Tips for Unstable Beads
Sometimes I go bead shopping and dive right into the dyed and metallic beads, even though I know better. It’s as if my rational brain literally turns off. I get a faraway look, and my eyes start spinning with that “all the pretty colors” look. Then I come home and dump out my bag and, well, cuss.
The downfall of these little gems is their unstable finishes that can rub off or fade—it makes their beauty fleeting. Sometimes the change is caused by abrasion with other beads, thread, or skin; other times it’s from sunlight; and often it can happen from a chemical reaction with the oil in your skin.
The easiest way to find out if a bead is dyed is to ask the vendor. Most list that information right on the label with a “D.” If that’s not possible, the most suspicious clues include 1) an obvious surface treatment, where the color doesn’t come inherently from the glass or stone; 2) particularly vibrant or unusual color; and 3) a member of the purple and pink color families. Another way to find out is to get your hands good and sweaty by rubbing them together for a bit. Add the bead in question to your palms and rub again. Did some color rub off on your hands? If so, the bead is dyed.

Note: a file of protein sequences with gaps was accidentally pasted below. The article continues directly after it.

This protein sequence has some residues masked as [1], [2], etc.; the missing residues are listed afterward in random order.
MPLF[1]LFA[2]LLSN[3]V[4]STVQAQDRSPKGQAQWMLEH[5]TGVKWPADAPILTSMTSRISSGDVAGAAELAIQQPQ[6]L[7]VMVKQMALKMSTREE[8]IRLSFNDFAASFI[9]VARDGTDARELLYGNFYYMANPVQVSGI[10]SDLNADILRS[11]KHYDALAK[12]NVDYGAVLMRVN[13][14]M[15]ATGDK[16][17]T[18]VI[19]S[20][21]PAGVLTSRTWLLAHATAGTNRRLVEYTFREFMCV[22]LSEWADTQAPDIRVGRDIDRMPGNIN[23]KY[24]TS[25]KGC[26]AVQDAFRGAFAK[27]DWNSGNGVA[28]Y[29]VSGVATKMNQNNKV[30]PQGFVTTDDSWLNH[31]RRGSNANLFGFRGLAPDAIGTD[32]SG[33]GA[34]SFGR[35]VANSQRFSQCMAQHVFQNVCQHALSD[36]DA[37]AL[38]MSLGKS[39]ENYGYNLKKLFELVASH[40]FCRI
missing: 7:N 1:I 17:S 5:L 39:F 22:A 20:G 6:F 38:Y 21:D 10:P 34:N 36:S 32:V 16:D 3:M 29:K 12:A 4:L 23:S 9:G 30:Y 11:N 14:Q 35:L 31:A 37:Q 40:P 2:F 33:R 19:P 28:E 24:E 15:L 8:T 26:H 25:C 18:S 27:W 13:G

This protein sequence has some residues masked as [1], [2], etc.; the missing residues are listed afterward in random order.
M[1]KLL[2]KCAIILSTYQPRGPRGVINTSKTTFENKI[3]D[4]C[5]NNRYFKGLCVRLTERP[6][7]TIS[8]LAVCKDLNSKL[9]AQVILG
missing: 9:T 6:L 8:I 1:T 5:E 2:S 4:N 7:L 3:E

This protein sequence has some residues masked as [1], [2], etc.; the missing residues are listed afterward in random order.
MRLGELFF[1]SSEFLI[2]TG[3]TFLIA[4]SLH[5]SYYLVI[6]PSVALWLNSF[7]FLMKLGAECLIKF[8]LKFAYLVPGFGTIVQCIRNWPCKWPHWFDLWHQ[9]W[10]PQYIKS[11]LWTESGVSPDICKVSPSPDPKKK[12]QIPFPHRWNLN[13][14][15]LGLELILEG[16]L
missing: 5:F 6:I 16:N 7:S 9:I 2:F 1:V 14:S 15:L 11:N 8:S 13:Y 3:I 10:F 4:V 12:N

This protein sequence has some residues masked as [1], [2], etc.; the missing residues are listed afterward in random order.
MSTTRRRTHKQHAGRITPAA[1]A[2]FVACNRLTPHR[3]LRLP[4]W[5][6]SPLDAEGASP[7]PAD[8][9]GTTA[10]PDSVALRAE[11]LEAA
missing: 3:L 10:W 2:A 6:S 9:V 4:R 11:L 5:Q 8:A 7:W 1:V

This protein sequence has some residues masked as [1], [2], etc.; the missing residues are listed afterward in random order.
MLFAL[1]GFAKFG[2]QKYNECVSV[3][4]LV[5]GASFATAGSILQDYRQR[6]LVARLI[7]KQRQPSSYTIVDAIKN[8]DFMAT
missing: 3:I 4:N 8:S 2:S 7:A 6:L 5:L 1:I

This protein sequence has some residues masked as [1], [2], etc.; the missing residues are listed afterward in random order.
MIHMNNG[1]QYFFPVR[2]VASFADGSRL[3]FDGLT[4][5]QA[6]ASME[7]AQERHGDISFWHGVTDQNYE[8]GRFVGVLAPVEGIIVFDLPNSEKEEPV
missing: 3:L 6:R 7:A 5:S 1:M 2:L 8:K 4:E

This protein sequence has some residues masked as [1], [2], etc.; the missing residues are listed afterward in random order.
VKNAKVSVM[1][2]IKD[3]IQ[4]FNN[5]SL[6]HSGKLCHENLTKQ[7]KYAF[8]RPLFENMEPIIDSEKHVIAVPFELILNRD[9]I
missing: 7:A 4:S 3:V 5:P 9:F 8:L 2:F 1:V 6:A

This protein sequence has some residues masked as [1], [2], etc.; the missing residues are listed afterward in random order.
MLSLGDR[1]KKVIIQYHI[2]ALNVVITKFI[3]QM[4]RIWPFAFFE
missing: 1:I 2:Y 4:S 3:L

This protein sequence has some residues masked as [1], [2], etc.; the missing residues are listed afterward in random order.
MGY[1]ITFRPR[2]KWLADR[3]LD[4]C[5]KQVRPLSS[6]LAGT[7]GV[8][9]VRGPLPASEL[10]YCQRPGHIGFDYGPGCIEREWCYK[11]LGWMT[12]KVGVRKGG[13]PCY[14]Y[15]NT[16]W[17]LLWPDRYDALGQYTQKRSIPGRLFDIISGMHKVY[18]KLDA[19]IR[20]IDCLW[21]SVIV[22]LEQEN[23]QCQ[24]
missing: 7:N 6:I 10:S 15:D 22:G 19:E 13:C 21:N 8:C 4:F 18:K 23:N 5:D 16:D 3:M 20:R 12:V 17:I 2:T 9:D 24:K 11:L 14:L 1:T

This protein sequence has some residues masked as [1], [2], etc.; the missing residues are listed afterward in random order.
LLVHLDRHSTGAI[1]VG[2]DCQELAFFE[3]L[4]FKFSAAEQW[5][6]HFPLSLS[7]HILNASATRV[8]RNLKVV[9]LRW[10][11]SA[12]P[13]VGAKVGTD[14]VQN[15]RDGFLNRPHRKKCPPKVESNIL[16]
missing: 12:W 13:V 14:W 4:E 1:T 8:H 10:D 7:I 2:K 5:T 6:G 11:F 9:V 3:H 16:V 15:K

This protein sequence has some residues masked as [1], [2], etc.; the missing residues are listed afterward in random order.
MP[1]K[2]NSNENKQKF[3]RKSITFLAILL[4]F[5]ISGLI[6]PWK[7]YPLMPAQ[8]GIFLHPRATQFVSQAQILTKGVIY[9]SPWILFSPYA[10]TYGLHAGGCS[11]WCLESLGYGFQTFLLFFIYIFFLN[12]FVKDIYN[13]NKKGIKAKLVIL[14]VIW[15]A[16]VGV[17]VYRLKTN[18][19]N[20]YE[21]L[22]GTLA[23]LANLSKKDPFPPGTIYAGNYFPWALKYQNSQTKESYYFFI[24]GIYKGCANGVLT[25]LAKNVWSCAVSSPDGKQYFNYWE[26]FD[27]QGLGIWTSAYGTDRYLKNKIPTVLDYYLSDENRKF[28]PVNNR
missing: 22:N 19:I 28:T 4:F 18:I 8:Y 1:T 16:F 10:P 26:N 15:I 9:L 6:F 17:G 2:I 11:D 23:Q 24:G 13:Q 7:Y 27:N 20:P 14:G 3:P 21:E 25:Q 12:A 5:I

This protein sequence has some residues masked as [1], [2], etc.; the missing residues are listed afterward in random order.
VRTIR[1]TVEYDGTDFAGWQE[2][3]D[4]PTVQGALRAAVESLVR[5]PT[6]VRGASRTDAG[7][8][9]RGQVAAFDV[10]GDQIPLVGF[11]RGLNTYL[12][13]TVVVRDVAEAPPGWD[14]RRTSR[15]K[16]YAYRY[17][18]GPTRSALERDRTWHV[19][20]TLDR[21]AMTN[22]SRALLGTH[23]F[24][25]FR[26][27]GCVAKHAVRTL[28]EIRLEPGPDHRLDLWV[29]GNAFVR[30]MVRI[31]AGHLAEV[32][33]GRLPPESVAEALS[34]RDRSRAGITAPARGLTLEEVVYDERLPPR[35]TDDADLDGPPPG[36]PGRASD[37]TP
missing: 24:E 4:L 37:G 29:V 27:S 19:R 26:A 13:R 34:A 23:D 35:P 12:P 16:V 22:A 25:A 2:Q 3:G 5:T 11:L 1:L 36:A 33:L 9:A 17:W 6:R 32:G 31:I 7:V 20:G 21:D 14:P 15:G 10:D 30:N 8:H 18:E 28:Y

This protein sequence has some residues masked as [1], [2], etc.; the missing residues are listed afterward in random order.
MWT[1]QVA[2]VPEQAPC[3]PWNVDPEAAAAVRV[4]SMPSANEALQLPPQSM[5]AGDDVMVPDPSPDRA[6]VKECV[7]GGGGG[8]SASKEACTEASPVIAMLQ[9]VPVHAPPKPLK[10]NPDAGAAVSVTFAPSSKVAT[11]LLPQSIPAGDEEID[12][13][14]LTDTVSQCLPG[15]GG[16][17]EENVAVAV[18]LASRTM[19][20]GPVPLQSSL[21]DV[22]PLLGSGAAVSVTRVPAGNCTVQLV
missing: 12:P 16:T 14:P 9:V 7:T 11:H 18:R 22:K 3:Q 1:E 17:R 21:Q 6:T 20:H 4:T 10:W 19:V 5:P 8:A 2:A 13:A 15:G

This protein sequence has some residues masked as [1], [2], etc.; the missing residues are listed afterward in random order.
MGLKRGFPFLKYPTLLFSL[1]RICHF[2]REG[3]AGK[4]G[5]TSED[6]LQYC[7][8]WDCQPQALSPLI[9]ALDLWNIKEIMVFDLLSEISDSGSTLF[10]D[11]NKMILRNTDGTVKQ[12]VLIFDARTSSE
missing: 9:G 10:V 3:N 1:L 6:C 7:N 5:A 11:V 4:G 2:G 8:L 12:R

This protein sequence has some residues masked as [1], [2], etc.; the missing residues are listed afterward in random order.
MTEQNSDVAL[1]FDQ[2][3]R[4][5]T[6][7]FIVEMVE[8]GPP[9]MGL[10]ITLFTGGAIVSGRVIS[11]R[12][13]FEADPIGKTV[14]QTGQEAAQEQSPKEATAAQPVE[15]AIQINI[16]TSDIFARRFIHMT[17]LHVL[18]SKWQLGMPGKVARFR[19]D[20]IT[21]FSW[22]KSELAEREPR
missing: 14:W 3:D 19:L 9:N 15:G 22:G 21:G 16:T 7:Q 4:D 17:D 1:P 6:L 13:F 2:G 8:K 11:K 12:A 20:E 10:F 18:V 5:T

Metallic, or galvanized beads, are much like dyed beads in that they are made by treating the surface with a coating to give it a shiny metal look. Again, ask the vendor if the bead is galvanized or check the label for a “G.” You can try the hand-rubbing trick with these, too.
Short of keeping them locked up in a hermetically sealed container and wearing gloves every time you handle them, there are a few things you can do to help keep your dyed and metallic beads looking good:
- Coat your beads with clear acrylic spray paint before working with them. If you’re working with seed beads, one way to do this is to pour them into a plastic zip bag, spray a bit of paint into the bag, shake the bag to coat the beads, and pour them onto plastic sheeting to dry. (Please, only do this technique outside or in a well-ventilated area and promptly dispose of that nasty plastic bag after you finish. We need to keep our brain cells fresh for beading!)
- Diane Fitzgerald turned me onto Future clear acrylic floor wax for strengthening the stitched thread in finished seed-bead work, but it also works well for protecting unstable beads. It works best to dip the finished work in a dish filled with the stuff and then air-dry it on paper towels.
- You can use light coats of a product like DesignaSeal, Mod Podge, or Diamond Glaze to seal larger beads with unstable finishes. Keep in mind that these sealers may change the look of your beads, creating a high gloss.
- If you don’t want to mess with sealants or sprays but still can’t resist that metallic look, know that seed-bead manufacturer Toho has developed a permanent galvanized seed bead. I’ve worked with them quite a bit and they are very stable.
If you want to learn more about bead finishes, there’s an excellent section in The Beader’s Companion—one of my favorite go-to sources, and I helped write it! Purchase The Beader’s Companion.
Do you have some other ideas for fixing unstable beads? Share them on the site.
Jean Campbell writes about beading and life every Wednesday on Beading Daily. If you have comments or questions for Jean, please post them on the website. Thanks!